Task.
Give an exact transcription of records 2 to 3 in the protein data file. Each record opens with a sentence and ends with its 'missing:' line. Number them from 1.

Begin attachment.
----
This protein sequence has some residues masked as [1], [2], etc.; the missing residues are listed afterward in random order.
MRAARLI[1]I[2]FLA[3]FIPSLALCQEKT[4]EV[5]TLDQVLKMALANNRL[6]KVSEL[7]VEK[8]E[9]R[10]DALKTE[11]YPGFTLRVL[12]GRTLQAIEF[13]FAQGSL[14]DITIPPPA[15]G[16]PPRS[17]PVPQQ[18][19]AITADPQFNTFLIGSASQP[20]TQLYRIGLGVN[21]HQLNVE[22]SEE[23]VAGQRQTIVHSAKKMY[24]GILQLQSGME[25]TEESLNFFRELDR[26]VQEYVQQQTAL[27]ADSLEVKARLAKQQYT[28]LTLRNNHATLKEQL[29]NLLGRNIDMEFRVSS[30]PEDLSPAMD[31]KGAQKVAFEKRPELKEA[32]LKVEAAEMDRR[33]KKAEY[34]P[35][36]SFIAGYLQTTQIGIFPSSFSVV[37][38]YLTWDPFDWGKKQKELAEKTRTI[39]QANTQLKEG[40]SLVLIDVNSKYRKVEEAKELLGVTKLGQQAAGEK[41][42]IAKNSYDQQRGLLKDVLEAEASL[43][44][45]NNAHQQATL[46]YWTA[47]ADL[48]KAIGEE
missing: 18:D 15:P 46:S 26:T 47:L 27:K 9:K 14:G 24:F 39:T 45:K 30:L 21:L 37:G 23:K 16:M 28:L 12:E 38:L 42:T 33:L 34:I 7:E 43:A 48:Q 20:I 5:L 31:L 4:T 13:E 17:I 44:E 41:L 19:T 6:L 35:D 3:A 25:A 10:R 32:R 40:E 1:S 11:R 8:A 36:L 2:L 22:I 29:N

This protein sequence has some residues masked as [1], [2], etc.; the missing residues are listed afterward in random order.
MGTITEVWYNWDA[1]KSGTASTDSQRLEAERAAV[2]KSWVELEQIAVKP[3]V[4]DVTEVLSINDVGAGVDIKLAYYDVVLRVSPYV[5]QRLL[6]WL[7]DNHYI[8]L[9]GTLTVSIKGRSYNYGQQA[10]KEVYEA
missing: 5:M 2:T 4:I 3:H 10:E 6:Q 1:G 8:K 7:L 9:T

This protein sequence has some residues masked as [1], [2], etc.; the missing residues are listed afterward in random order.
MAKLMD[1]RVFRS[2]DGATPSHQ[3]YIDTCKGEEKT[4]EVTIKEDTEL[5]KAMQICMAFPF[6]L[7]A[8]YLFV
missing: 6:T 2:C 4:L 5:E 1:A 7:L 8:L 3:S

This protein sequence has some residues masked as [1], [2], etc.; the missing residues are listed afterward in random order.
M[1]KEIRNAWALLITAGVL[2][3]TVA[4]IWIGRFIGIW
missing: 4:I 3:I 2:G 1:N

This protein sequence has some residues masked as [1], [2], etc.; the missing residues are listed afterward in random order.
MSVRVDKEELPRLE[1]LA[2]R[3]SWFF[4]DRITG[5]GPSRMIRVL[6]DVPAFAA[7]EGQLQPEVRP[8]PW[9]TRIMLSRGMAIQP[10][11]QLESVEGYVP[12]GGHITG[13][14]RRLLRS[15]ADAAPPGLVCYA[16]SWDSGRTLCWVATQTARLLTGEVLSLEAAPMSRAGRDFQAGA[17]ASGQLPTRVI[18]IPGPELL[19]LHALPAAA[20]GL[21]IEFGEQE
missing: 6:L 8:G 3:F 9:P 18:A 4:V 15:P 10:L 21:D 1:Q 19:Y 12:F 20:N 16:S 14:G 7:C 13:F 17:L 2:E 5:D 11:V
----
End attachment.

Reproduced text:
This protein sequence has some residues masked as [1], [2], etc.; the missing residues are listed afterward in random order.
MGTITEVWYNWDA[1]KSGTASTDSQRLEAERAAV[2]KSWVELEQIAVKP[3]V[4]DVTEVLSINDVGAGVDIKLAYYDVVLRVSPYV[5]QRLL[6]WL[7]DNHYI[8]L[9]GTLTVSIKGRSYNYGQQA[10]KEVYEA
missing: 5:M 2:T 4:I 3:H 10:E 6:Q 1:G 8:K 7:L 9:T

This protein sequence has some residues masked as [1], [2], etc.; the missing residues are listed afterward in random order.
MAKLMD[1]RVFRS[2]DGATPSHQ[3]YIDTCKGEEKT[4]EVTIKEDTEL[5]KAMQICMAFPF[6]L[7]A[8]YLFV
missing: 6:T 2:C 4:L 5:E 1:A 7:L 8:L 3:S